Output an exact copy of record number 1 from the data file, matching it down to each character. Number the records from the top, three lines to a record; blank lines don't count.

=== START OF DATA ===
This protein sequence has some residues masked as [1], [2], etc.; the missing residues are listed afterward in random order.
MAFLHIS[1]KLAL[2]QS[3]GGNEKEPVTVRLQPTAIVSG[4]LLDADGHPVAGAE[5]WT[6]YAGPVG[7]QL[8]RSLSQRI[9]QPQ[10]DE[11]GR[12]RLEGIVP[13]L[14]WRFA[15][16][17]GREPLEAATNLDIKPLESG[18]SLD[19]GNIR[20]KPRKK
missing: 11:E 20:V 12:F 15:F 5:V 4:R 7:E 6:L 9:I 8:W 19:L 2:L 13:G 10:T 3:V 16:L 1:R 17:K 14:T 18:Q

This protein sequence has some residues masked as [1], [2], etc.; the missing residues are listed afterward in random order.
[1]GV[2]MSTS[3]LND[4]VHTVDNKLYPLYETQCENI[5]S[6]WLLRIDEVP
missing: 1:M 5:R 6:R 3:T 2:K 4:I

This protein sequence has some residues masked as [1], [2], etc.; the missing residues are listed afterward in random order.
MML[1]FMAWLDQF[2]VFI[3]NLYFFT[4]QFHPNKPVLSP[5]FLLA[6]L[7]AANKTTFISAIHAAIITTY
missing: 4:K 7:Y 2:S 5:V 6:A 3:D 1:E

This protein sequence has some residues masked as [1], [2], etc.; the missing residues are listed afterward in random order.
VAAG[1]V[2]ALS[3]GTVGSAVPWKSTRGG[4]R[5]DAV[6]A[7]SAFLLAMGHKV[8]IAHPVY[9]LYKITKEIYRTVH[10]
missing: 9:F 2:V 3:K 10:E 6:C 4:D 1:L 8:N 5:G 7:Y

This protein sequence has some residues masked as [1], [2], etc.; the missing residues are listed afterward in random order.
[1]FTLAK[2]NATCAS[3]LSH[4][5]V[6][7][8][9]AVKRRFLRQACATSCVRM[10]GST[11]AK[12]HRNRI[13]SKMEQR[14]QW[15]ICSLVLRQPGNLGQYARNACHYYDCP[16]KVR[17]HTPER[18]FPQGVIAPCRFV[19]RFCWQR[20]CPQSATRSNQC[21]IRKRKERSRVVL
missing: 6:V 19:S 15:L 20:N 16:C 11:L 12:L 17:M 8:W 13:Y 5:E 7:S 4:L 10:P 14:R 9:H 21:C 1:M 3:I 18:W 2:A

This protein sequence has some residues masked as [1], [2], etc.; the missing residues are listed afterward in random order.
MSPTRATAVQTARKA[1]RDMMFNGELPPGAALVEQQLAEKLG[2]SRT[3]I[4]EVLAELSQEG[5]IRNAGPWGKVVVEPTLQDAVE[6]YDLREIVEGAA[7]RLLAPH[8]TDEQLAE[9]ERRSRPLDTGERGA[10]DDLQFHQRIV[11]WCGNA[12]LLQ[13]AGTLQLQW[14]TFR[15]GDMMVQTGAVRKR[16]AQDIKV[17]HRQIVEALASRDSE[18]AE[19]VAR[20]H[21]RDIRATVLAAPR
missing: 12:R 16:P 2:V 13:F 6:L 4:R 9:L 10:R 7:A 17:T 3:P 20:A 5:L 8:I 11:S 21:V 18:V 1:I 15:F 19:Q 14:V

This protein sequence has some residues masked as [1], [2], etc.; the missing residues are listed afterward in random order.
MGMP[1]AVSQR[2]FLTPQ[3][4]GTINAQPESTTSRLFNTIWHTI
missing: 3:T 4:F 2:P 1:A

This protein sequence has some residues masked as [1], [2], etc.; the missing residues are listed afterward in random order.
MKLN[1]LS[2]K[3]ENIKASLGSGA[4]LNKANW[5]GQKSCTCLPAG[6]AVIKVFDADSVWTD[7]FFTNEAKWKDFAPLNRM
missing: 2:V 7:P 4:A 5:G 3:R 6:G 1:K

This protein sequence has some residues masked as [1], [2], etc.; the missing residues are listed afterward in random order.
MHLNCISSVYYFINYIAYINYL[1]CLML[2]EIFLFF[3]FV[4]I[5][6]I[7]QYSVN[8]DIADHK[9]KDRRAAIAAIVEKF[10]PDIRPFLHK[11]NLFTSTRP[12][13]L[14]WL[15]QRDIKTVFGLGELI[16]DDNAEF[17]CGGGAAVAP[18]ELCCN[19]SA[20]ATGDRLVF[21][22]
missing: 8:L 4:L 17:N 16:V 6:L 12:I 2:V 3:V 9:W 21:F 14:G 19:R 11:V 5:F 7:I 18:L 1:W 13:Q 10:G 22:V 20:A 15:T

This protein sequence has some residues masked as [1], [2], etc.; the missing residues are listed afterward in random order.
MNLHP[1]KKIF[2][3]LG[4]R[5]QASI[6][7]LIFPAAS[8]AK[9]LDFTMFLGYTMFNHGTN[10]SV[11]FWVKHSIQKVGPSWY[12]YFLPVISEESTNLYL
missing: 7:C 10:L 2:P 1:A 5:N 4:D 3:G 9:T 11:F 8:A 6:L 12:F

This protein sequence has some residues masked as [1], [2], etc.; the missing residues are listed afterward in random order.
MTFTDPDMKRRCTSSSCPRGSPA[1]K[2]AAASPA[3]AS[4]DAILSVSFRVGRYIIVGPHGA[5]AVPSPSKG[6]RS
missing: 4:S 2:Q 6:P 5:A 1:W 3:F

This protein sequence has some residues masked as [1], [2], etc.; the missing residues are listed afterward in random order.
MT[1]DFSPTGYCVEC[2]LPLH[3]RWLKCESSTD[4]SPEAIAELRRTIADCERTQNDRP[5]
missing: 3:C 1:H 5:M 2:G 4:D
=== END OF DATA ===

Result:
This protein sequence has some residues masked as [1], [2], etc.; the missing residues are listed afterward in random order.
MAFLHIS[1]KLAL[2]QS[3]GGNEKEPVTVRLQPTAIVSG[4]LLDADGHPVAGAE[5]WT[6]YAGPVG[7]QL[8]RSLSQRI[9]QPQ[10]DE[11]GR[12]RLEGIVP[13]L[14]WRFA[15][16][17]GREPLEAATNLDIKPLESG[18]SLD[19]GNIR[20]KPRKK
missing: 11:E 20:V 12:F 15:F 5:V 4:R 7:E 6:L 9:I 8:W 19:L 2:L 13:G 10:T 3:V 16:L 1:R 17:K 14:T 18:Q